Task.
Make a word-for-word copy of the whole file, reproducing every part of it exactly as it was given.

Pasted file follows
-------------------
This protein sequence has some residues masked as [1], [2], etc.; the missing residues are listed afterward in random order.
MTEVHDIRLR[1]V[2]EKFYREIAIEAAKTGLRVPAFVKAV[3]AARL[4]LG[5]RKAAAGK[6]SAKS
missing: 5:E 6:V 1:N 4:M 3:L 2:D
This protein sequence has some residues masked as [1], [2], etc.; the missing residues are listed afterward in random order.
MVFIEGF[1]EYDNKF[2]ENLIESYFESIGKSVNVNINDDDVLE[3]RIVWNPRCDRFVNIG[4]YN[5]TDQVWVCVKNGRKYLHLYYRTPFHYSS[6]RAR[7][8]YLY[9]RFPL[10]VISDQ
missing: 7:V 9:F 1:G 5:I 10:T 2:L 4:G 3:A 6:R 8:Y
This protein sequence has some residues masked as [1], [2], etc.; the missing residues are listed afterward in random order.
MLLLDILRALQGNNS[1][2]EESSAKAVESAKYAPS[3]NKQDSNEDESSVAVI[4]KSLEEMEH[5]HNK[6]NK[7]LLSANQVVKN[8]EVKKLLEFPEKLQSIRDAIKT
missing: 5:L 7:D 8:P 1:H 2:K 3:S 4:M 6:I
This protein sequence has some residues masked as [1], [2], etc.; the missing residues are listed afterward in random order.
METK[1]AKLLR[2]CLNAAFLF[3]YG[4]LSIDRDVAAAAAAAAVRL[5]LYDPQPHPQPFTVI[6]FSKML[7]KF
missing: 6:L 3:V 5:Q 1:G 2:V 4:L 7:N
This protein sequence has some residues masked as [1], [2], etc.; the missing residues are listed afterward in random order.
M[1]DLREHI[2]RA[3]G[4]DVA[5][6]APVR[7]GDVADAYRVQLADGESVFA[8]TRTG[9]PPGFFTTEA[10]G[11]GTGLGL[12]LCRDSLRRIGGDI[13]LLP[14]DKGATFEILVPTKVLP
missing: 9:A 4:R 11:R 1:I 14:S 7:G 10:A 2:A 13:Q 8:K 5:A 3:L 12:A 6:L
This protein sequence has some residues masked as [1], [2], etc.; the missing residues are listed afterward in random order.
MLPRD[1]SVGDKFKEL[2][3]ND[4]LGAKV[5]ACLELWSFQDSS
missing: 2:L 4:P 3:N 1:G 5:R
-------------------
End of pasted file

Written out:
This protein sequence has some residues masked as [1], [2], etc.; the missing residues are listed afterward in random order.
MTEVHDIRLR[1]V[2]EKFYREIAIEAAKTGLRVPAFVKAV[3]AARL[4]LG[5]RKAAAGK[6]SAKS
missing: 5:E 6:V 1:N 4:M 3:L 2:D
This protein sequence has some residues masked as [1], [2], etc.; the missing residues are listed afterward in random order.
MVFIEGF[1]EYDNKF[2]ENLIESYFESIGKSVNVNINDDDVLE[3]RIVWNPRCDRFVNIG[4]YN[5]TDQVWVCVKNGRKYLHLYYRTPFHYSS[6]RAR[7][8]YLY[9]RFPL[10]VISDQ
missing: 7:V 9:F 1:G 5:I 10:T 2:L 4:G 3:A 6:R 8:Y
This protein sequence has some residues masked as [1], [2], etc.; the missing residues are listed afterward in random order.
MLLLDILRALQGNNS[1][2]EESSAKAVESAKYAPS[3]NKQDSNEDESSVAVI[4]KSLEEMEH[5]HNK[6]NK[7]LLSANQVVKN[8]EVKKLLEFPEKLQSIRDAIKT
missing: 5:L 7:D 8:P 1:H 2:K 3:S 4:M 6:I
This protein sequence has some residues masked as [1], [2], etc.; the missing residues are listed afterward in random order.
METK[1]AKLLR[2]CLNAAFLF[3]YG[4]LSIDRDVAAAAAAAAVRL[5]LYDPQPHPQPFTVI[6]FSKML[7]KF
missing: 6:L 3:V 5:Q 1:G 2:V 4:L 7:N
This protein sequence has some residues masked as [1], [2], etc.; the missing residues are listed afterward in random order.
M[1]DLREHI[2]RA[3]G[4]DVA[5][6]APVR[7]GDVADAYRVQLADGESVFA[8]TRTG[9]PPGFFTTEA[10]G[11]GTGLGL[12]LCRDSLRRIGGDI[13]LLP[14]DKGATFEILVPTKVLP
missing: 9:A 4:R 11:R 1:I 14:S 7:G 10:A 2:A 13:Q 8:K 5:A 3:L 12:A 6:L
This protein sequence has some residues masked as [1], [2], etc.; the missing residues are listed afterward in random order.
MLPRD[1]SVGDKFKEL[2][3]ND[4]LGAKV[5]ACLELWSFQDSS
missing: 2:L 4:P 3:N 1:G 5:R